February 4

Slice of the Day

Reflection is one of the most underutilized tools for teacher and student learning and allows metacognitive thinking to take place. Incorporating thinking strategies is “the single most effective way to increase student achievement” (Silver, et al pg 57), thus making metacognition and the reflective process taste that much sweeter to any teacher aiming to promote critical thinking in the classroom. How can you learn from others while teaching? Conducting a “Slice of the Day” is a great way!

To conduct a slice of the day, choose a school period and map out your schedule. @GraysonLawrence and I conducted our “Slice of the Day” during sixth period (A 96 minute period). We stayed in each classroom around seven minutes. We used the slice protocol to create a snapshot to share with teachers in Teacher Academy. Our goal was to show teachers the “Slice of the Day” and give them time to reflect on practice, create goals, and discuss classroom pedagogy that is impactful to student achievement.

@GraysonLawrence and I chose to do a new take on the “Slice of the Day”. We each had a lens of what to be on the lookout for. The only reported information was observable information/data garnered by the lense. His lens was student engagement and my lens was rigorous instruction. Here is what we discovered for each applied perspective:

Rigorous Instruction Lens:

  • Citing textual evidence
  • Academic vocabulary from the ACT Aspire in elective courses
  • Quality question by teachers
  • Students using content vocabulary in conversation without the teacher present (high expectations present)
  • Performance tasks (open-ended questions) in ALL content areas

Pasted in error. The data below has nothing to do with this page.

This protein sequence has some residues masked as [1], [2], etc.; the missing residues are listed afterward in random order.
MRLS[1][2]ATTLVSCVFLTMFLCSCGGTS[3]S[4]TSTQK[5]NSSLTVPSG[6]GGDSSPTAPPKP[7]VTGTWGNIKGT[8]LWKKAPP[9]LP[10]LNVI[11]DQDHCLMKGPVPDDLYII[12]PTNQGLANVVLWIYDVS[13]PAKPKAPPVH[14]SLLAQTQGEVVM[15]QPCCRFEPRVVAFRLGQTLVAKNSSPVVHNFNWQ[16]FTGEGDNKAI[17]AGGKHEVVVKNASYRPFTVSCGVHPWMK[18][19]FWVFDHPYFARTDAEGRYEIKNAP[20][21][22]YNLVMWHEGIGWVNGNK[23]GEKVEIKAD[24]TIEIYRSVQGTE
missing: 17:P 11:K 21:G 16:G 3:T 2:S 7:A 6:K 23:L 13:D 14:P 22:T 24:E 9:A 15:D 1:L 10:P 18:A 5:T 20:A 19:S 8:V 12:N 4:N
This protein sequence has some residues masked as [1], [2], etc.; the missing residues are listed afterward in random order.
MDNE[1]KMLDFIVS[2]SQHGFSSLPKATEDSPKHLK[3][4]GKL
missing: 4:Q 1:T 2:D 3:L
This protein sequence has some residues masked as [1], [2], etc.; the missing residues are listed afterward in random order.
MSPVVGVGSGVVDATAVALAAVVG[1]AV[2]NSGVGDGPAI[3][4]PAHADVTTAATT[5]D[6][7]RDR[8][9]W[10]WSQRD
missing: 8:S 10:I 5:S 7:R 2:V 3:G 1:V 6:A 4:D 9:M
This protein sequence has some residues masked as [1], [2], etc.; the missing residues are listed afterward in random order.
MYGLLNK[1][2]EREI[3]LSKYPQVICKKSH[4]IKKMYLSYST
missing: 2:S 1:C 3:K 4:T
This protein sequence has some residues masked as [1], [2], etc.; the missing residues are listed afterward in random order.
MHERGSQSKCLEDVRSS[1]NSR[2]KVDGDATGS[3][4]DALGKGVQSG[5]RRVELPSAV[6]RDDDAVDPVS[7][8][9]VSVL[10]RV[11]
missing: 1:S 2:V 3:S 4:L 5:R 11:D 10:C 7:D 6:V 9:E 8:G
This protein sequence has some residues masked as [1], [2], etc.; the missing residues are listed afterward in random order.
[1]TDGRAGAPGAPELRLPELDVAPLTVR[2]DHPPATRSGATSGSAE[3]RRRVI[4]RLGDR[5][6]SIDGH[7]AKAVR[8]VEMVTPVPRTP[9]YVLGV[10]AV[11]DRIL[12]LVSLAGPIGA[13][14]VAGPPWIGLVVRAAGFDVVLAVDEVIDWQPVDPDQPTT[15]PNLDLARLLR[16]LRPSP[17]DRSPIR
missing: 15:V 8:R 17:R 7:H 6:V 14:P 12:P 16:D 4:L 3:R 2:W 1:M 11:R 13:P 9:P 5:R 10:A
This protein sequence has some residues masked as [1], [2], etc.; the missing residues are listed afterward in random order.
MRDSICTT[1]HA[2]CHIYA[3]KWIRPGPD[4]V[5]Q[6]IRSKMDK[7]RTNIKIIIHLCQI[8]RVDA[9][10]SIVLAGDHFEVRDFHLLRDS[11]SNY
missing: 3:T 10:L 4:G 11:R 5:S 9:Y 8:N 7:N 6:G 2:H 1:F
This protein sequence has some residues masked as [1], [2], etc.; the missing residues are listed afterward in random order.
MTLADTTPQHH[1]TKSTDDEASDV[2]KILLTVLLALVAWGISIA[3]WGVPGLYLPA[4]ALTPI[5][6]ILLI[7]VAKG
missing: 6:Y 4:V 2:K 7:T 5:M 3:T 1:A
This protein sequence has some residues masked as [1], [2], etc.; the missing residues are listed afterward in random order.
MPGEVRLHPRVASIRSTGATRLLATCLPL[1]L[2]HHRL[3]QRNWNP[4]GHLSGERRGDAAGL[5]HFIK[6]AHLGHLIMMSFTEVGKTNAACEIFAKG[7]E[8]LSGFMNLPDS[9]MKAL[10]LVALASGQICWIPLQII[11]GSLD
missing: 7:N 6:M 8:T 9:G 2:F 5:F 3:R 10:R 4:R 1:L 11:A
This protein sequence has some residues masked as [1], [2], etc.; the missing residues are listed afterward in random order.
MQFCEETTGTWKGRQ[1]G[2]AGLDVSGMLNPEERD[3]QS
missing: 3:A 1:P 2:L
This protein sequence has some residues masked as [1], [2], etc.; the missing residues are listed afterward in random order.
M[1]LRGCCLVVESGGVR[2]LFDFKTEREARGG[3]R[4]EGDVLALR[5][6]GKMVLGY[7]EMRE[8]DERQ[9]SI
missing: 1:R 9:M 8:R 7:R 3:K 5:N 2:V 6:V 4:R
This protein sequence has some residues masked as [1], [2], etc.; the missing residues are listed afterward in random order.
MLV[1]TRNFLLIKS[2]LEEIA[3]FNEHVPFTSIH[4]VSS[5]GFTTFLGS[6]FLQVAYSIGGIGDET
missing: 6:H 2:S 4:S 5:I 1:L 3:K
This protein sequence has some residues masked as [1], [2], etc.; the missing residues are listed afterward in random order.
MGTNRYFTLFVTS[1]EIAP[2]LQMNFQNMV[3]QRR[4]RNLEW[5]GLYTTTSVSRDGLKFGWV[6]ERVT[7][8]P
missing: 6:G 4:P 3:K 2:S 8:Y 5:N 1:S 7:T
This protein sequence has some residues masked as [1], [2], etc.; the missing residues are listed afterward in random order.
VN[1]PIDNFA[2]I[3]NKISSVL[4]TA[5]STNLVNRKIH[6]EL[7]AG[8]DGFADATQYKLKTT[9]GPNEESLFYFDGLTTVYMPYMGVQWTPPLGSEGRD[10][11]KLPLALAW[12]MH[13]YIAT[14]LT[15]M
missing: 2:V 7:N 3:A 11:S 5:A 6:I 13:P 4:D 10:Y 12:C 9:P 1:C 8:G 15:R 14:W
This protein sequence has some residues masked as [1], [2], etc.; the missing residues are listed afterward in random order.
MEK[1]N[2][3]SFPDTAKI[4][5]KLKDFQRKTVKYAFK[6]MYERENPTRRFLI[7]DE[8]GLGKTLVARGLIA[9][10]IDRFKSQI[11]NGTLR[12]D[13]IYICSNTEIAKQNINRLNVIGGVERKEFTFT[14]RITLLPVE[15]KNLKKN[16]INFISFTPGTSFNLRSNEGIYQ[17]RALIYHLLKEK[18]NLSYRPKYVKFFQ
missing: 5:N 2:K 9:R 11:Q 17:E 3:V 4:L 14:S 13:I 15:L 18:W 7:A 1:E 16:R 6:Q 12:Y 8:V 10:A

• Graphic organizers, such as ACE, in history and elective courses
  • Number talks in math
  • Manipulatives used by students to model thinking
  • Application of Ethos, Pathos, Logos in elective course
  • Differentiated Small-Group based on student needs
  • Students using Rubrics to assess their learning

Engagement Lens:

  • Classroom Managers present and eager to discuss their learning and the learning in the classroom.
  • Students troubleshooting through assignments together
  • Students using rubrics in groups to assess learning
  • Learning Targets posted that show a pathway to learning
  • Students asking questions about their own learning
  • Bellringers to start the day
  • Math Stretches
  • Students participating in PBL (Project Based Learning)
  • Blended Learning opportunities for students
  • Collaboration in Google Docs/Slides

References:

Silver, H., Dewing, R. T., & Perini, M. (2012). The core six essential strategies for achieving excellence with the common core. Alexandria, VA: ASCD.

 

**Small side note about The Core Six Essential Strategies for Achievement Excellence with the Common Core:  It is a short read, BUT very transformative!!! I highly encourage you to read and reread it! I have a copy you can borrow anytime! It is not content specific, rather just a focus on effective teaching strategies!